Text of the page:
New research has found that small businesses in particular are suffering at the hands of cybercriminals these days.
The report from the Federation of Small Businesses (FSB) estimates that SMBs in the UK are attacked in excess of 7 million times every year, and the cost to the country's economy is around £5.26 billion.
Almost all small businesses take steps to protect themselves from digital threats – 93% of firms according to this research – but still, 66% of SMBs have been a victim of cybercrime when you look back over the past two years.
Those who have been hit have, on average, suffered four incidents costing each business an estimated £3,000 in total, the FSB says.
The FSB further notes that when you take into account an organisation's size, small businesses are disproportionately affected by cybercrime compared to larger firms, and so it argues that SMBs should be given more support in combating attacks.
The biggest danger to businesses comes from phishing, which are the top two most common threats aimed at SMBs: phishing emails represent 49% of threats, and targeted spear phishing is on 37%, considerably ahead of malware attacks which are in third place on 29%.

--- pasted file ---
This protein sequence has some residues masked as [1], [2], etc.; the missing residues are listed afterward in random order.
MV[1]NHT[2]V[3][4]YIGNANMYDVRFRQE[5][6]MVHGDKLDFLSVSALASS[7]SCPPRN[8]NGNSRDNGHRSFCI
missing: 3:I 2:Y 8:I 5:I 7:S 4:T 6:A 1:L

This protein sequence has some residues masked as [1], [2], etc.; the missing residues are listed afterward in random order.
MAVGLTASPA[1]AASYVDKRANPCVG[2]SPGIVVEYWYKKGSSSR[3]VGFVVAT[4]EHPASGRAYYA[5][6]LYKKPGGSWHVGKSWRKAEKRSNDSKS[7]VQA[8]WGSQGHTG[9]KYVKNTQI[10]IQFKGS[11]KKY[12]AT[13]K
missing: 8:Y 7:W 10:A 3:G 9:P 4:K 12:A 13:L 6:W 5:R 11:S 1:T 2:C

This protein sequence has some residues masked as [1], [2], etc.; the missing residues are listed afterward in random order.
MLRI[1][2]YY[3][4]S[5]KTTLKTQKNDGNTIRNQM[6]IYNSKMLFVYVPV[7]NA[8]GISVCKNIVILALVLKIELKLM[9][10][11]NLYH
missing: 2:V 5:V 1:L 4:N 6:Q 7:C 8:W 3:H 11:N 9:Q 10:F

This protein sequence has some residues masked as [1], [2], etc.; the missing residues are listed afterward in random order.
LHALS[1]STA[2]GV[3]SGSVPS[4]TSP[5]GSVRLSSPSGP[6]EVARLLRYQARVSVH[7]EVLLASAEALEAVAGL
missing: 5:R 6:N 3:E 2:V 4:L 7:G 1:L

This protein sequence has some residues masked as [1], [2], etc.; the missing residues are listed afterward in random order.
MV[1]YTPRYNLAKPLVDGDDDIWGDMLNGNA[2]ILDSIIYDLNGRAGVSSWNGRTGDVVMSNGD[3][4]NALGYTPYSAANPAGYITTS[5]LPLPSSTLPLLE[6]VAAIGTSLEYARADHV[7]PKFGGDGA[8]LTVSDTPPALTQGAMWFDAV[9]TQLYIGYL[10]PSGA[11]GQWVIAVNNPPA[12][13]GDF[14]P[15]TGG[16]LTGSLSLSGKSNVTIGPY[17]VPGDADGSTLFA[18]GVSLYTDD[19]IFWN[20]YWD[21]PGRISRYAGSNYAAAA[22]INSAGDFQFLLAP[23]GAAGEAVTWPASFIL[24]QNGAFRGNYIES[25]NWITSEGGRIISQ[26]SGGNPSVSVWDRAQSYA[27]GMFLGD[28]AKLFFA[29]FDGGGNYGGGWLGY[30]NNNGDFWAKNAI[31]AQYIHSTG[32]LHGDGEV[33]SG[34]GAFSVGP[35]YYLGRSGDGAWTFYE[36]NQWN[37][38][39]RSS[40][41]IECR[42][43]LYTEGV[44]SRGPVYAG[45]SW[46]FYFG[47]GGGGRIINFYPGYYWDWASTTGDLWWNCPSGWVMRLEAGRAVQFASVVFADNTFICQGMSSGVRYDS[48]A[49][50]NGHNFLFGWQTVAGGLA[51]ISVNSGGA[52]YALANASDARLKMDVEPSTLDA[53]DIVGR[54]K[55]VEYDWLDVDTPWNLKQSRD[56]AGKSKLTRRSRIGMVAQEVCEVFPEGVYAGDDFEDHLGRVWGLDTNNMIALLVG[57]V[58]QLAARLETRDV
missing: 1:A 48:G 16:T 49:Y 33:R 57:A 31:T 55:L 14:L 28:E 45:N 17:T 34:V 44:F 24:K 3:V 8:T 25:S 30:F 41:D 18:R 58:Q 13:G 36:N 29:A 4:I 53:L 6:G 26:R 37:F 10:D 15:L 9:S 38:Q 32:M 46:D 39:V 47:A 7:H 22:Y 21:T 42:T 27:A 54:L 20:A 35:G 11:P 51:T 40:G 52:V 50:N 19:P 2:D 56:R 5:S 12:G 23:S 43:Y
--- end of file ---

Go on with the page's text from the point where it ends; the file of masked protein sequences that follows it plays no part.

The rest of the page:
Plan of action
As for SMB security, the report noted that 80% of small firms use computer security software and 53% said they perform regular updates of their computer systems. However, only 24% of small businesses have a strict password policy, and only 4% have a written plan of action to follow if they are hit by an attack from a cybercriminal.
The FSB said there should be better incentives for SMBs to invest in cyber-defences, and that there should be a "simplification and consolidation" of cybersecurity resources provided by the government online, with the National Cyber Security Centrebecoming a central hub for the latter.
Mike Cherry, National Chairman of the FSB, commented: "The digital economy is vital to small businesses – presenting a huge opportunity to reach new markets and customers – but these benefits are matched by the risk of opportunities for criminals to attack businesses.
"Small firms take their cybersecurity responsibility very seriously but often they are the least able to bear the cost of doing so. Smaller businesses have limited resources, time and expertise to deal with ever-evolving and increasing digital attacks. We're calling on Government, larger businesses, individuals and providers to take part in a joint effort to tackle cybercrime and improve business resilience."
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